Speaking of gameplay, yes, Nights of Azure 2 is, as its predecessor, a real-time action RPG. Featuring everything from a combo system to special skills, mixed with typical RPG elements like status effects or even dungeon crawling. The basic combat is easy enough to get with its easy to execute combos, occasional special attacks and AI controlled companions, of which the Servans can transform into weapons most of the time. Each weapon has its own combo set etc. There´s not much outstanding, except the time limitation of nearly every other weapon than the basic one, forcing the player to stick with one weapon most of the time, leading to some repetition later on.
The more interesting thing is the level design, being heavily influenced by dungeon crawlers. Every level is divided into different sections with occasional respawn points and limited by time. The game feels like a slight 3D dungeon crawler. Unfortunately, the mission design itself isn´t the best. While main missions are the typical “kill these enemies” or “go there”, side quests, even the ones required to trigger earlier mentioned Yuri elements, follow this pattern. Variation is nonexistent and since the whole game has a mission time limit and a general time limit, hence the motivation to pursue said side quests is awfully low, even for naked skin.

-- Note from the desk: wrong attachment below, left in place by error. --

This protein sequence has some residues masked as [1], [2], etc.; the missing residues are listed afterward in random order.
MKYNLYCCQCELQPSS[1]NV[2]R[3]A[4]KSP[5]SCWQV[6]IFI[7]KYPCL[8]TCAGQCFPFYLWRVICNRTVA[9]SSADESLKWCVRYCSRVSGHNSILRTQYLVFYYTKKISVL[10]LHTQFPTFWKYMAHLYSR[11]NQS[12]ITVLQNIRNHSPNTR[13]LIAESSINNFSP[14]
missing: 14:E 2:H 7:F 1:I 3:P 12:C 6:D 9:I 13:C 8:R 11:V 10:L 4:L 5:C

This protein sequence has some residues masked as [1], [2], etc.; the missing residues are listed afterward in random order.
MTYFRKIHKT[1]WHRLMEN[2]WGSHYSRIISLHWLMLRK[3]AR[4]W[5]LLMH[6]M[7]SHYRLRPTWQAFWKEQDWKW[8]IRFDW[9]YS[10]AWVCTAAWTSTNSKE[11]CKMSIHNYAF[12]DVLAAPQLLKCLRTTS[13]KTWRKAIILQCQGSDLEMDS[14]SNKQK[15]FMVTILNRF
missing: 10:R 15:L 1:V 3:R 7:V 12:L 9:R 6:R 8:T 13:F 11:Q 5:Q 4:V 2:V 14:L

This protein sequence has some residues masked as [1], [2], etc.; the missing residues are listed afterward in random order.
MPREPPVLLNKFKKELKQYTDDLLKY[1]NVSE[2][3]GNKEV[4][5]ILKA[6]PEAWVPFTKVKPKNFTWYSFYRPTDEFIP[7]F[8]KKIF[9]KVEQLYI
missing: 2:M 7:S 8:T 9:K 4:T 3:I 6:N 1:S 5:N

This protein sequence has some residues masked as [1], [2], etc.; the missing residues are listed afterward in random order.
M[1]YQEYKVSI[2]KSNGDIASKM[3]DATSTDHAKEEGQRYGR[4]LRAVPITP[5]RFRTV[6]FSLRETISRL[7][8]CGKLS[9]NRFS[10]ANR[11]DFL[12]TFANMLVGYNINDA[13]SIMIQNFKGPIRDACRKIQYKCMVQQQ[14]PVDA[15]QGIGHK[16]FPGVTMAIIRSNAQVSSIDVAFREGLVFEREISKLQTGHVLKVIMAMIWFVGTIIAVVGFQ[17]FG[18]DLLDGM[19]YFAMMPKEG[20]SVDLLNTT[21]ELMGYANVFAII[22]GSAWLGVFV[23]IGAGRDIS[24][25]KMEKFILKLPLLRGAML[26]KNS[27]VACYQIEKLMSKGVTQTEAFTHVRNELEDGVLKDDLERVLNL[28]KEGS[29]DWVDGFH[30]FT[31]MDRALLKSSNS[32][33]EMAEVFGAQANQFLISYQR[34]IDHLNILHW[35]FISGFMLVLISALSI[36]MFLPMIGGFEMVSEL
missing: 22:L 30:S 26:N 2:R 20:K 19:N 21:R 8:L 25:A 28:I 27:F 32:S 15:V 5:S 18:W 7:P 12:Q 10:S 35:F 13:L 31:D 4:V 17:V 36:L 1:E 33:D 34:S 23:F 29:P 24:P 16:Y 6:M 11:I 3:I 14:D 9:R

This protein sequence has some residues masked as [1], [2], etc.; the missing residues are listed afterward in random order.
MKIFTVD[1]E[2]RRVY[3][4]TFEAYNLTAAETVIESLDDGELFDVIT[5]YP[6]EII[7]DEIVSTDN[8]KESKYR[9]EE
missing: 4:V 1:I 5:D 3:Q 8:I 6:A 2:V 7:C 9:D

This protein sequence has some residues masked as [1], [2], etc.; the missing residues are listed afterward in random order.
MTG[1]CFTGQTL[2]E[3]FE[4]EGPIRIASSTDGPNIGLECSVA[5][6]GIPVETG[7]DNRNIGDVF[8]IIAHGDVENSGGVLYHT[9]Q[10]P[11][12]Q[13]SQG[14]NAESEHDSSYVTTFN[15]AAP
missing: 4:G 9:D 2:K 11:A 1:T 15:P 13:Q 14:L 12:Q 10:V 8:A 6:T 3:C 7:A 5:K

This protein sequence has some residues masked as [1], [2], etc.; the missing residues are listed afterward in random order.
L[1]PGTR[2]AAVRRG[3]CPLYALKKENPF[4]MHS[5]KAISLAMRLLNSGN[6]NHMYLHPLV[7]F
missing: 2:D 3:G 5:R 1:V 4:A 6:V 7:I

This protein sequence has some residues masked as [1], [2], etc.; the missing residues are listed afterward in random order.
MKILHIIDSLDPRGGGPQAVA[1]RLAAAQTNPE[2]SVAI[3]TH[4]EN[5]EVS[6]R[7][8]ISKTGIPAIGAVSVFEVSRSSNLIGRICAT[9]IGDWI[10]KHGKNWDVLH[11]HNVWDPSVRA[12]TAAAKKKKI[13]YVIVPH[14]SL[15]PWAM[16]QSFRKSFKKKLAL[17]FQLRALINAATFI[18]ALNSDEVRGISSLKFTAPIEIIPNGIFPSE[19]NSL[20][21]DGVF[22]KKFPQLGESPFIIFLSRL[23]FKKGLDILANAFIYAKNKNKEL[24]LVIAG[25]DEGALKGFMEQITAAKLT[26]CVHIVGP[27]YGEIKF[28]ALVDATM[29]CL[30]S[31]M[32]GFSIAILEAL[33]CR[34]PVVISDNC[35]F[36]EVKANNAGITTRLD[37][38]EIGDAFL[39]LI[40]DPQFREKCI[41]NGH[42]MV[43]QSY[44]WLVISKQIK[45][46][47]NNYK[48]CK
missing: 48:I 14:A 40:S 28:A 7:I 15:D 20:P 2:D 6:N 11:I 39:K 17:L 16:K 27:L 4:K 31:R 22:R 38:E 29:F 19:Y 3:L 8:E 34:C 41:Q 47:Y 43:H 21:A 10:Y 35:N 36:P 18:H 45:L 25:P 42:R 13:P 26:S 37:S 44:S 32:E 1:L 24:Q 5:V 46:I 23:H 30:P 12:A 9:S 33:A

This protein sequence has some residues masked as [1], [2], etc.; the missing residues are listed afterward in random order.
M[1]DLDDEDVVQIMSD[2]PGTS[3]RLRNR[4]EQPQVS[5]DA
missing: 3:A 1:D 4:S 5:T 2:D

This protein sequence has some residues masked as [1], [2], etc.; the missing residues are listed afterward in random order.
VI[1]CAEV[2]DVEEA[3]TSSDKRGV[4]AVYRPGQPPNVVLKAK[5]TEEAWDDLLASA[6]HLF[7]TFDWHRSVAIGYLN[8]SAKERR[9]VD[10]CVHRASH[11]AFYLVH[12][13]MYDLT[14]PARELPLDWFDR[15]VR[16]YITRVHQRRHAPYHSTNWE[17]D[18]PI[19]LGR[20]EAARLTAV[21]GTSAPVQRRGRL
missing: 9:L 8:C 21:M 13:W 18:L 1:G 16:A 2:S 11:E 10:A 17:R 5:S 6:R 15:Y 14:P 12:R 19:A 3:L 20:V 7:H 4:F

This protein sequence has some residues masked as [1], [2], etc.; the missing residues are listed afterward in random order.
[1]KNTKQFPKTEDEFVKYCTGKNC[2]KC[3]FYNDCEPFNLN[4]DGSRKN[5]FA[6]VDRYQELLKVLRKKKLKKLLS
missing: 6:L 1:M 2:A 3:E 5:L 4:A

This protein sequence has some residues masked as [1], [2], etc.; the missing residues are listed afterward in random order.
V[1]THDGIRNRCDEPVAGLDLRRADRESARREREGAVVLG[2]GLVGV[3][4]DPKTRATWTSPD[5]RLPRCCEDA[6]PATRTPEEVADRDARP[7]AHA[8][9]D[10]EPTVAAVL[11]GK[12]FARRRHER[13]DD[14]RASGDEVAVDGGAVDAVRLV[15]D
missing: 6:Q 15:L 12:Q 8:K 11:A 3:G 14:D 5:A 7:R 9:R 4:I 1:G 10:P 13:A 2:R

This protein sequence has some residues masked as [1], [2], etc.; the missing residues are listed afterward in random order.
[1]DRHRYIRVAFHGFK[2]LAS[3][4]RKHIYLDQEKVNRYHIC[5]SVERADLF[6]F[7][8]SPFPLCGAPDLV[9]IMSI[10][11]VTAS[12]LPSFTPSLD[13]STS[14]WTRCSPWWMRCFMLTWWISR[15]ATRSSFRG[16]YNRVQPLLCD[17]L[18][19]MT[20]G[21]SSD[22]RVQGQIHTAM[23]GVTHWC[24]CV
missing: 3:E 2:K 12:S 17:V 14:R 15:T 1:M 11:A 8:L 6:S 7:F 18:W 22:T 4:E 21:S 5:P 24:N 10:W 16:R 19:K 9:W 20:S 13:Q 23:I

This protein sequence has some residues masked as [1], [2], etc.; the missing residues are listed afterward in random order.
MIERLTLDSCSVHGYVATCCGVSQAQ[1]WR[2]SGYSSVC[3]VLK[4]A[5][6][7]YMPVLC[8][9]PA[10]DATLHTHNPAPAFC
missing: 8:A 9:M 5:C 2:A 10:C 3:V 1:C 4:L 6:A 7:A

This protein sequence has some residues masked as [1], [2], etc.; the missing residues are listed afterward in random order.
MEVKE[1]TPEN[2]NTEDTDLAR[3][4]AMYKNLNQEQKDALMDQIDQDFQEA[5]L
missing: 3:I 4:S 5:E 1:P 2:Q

Last but not least, the upgrade system, nearly as generic as the missions. By gaining levels Aluche and her human companions gain the usual stat boost and Aluche can gain heavy buffs like 7% more attack power! Yes, most of the skills are such bland incomprehensible buffs, letting character development seem like a such an irrelevant thing.
Without a doubt, Nights of Azure 2 isn´t a perfect game, suffering from a heavily flawed story, weak development and a pretty mediocre performance. Surprisingly, I strangely enjoyed my 17 hours with it. Surely there were phases where I cried over its unused potential, had a strange feeling in my stomach when the fps dumped again but despite all that, the stunning visuals along the surprisingly fluid and well working combat offer an enjoyable but not particularly great dive into a fascinating world.
[A Review Code was provided by Koei Tecmo Europe]